Once you have the basic principles of riding a bike like, how to brake and use the gears. There is a whole world of new skills to learn that you can develop to take your riding further and faster.
There are two key elements to mountain biking, physical effort and mental awareness. It’s only when you combine them together that you can effectively start pushing your riding boundaries to new heights.
Mountain biking involves your entire body. Your core muscles, back, shoulders and arms all play a role alongside your legs and lungs. Mountain biking is a great cardio workout and to a certain extent is non load bearing on your joints which is great! This changes when you start jumping of course!
This is possibly the harder part. Mountain biking can be as much a mental game as a physical one. The belief in your own skill and ability holds a lot of riders back and it’s worth working on your mental ability to flow through a trail as much as the physical.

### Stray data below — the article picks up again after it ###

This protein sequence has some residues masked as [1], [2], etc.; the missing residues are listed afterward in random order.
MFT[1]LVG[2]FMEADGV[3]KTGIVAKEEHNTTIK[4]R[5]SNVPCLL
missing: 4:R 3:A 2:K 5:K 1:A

This is true for a lot of ‘extreme’ sports knowing what you are capable of and how far you can push your own limits is what keeps us safe and that mental ability to read a situation and keep moving forward and commit is key to riding a mountain bike smoothly.
Top tips for starting out mountain biking.
Relax, breathe and smile!
This is really important, to enable you to flow through the trail. Stiffen up and grip hard on those bars and you make your life a lot harder. Try to breathe consistent steady breaths from your rib cage. Visualise what it will feel like to nail the section of trail in front of you.
Look where you want to go…